Among the many changes to Canadian trademark law that will
result from Bill C-31 is a change to the renewal period for
trademark registrations. While Bill C-31 has received Royal Assent
and is thus now law, the Canadian Trademarks Office has indicated
that the amendments to the Trademarks Act
("Act") will not actually come into force until
late 2015 or early 2016. This intervening period will provide time
for the Trademarks Office to oversee the necessary amendments to
the Trademarks Regulations and to make changes to its
information technology systems. The precise date on which the
amendments to the Act will come into force is therefore
not yet known. As discussed below, this could lead to some
uncertainty regarding renewal terms for trademark registrations
during the transition period to the new legislation.
Under the provisions of the Act currently in force,
Section 46 provides that registrations are subject to renewal
within a term of 15 years from the day of the registration or last
renewal. Under current practice, it is possible to renew
registrations as far in advance of the renewal deadline as the
applicant chooses. In addition, there is a 6 month grace period
after the renewal deadline during which renewal can also be
Pursuant to Bill C-31, Section 46 will be amended to provide for
a 10 year renewal term. In addition, registrants will only be able
to renew the registration within a prescribed 12 month period,
namely 6 months prior to the renewal deadline and 6 months after
the renewal deadline. Consequently, renewing a registration more
than 6 months in advance will no longer be permitted once the
amendments to the Act come into force.
Trademark owners should be particularly aware of the Trademark
Office's policy which will govern renewal during the period
before the amendments to the Act come into force. In
particular, the Trademarks Office has indicated that for those
registrations with a renewal deadline that falls on a date before
the amendments come into force, the Trademarks Office will continue
to grant renewals with a term of 15 years. For those registrations
with a renewal deadline that falls on a date after the amendments
to the Act come into force, the Trademarks Office will
grant renewals for a term of 10 years.
Notably, since the coming into force date is not currently
known, the above Trademarks Office policy raises the possibility of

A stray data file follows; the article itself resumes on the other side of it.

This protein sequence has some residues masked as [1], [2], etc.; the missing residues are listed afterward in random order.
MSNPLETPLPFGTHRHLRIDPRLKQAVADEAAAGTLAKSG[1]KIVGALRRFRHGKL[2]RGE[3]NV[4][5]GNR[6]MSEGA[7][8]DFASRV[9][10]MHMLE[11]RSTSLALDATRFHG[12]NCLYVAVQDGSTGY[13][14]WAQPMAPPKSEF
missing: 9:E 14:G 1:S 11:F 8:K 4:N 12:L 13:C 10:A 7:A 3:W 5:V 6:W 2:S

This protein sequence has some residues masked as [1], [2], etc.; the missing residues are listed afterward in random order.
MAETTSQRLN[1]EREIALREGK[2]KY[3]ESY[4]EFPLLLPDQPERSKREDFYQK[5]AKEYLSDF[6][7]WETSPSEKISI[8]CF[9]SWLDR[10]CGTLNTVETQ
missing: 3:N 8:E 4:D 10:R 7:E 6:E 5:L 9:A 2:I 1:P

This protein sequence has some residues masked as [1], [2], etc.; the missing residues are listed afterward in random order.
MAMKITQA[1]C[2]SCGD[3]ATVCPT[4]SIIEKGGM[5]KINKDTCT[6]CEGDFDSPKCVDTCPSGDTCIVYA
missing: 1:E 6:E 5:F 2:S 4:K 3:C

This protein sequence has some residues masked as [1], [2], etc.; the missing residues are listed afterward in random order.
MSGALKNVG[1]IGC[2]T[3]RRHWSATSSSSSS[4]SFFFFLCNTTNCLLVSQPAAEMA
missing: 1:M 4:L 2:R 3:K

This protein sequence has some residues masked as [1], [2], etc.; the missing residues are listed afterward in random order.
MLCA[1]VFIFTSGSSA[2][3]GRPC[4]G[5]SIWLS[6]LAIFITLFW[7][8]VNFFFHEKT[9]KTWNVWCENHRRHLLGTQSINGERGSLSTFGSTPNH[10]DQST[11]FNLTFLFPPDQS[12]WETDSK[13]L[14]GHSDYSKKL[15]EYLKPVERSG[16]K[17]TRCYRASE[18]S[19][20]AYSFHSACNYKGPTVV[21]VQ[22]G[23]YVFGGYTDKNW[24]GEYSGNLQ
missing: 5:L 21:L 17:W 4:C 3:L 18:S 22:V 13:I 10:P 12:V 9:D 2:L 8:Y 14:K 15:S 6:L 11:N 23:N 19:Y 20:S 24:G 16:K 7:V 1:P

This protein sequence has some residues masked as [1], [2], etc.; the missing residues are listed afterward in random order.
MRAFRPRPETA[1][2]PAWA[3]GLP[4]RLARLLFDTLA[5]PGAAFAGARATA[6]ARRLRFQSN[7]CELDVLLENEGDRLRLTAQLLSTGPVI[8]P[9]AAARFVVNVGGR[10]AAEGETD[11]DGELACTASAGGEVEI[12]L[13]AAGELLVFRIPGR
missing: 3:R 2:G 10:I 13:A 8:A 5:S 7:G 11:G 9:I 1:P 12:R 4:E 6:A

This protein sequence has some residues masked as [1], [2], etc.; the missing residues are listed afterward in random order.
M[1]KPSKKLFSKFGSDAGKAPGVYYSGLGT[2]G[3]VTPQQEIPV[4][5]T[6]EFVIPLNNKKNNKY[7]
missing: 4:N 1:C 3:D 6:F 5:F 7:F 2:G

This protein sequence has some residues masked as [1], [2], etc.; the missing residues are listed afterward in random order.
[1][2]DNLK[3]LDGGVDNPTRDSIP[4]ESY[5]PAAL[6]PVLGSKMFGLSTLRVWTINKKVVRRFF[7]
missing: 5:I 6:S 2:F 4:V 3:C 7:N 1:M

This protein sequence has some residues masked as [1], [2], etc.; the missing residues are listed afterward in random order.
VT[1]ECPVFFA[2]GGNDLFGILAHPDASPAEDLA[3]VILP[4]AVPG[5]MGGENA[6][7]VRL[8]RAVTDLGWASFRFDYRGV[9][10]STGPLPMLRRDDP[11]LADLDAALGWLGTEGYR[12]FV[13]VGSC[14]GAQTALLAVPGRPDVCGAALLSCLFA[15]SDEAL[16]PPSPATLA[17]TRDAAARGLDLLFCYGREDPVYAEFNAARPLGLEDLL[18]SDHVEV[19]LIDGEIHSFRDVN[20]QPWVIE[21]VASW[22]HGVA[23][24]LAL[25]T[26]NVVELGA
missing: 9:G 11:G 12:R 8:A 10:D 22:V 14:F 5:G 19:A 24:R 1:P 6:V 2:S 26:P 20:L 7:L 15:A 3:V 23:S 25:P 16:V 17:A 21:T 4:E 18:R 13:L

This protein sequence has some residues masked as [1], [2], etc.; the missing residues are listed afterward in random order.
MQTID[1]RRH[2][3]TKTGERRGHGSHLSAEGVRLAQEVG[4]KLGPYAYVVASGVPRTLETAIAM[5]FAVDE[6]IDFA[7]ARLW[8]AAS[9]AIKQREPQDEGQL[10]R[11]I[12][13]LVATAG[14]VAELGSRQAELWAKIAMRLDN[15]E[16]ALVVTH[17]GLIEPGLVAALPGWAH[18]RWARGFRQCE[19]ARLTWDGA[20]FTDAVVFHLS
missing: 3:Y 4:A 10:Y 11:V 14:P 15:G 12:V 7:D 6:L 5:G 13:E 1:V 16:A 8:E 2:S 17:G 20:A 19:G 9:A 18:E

uncertainty with respect to renewal terms in certain circumstances.
For example, a registrant could renew a registration under the
current practice well in advance of the deadline and obtain a
renewal certificate that indicates a renewal term of 15 years.
However, if the amendments to the Act happen to come into
force before the date of the registration's original renewal
deadline, then the renewal would only be valid for 10 years,
despite the registrant being in possession of a renewal certificate
indicating 15 years.
Once the precise coming into force date has been published by
the Trademarks Office, it will be possible to identify with
certainty the duration of the renewal period in all instances. We
will report on the coming into force date in a subsequent IP Update
when the date is provided by the Trademarks Office. In the
interim, Canadian trademark owners and their agents will want to
exercise caution when considering the renewal of registrations well
in advance of the renewal deadline, at least for those
registrations with renewal deadlines in the late 2015 to early 2016
timeframe, to ensure that they are monitoring and docketing the
correct renewal period once the amendments to the Act come
The preceding is intended as a timely update on Canadian
intellectual property and technology law. The content is
informational only and does not constitute legal or professional
advice. To obtain such advice, please communicate with our offices
To print this article, all you need is to be registered on Mondaq.com.
Click to Login as an existing user or Register so you can print this article.
A recent Saskatchewan Court of Queen's Bench decision allowed a court-appointed receiver to sell and transfer intellectual property rights free and clear of encumbrances, finding that a license to use improvements of an invention was a contractual interest and not a property interest.
Register for Access and our Free Biweekly Alert for
This service is completely free. Access 250,000 archived articles from 100+ countries and get a personalised email twice a week covering developments (and yes, our lawyers like to think you’ve read our Disclaimer).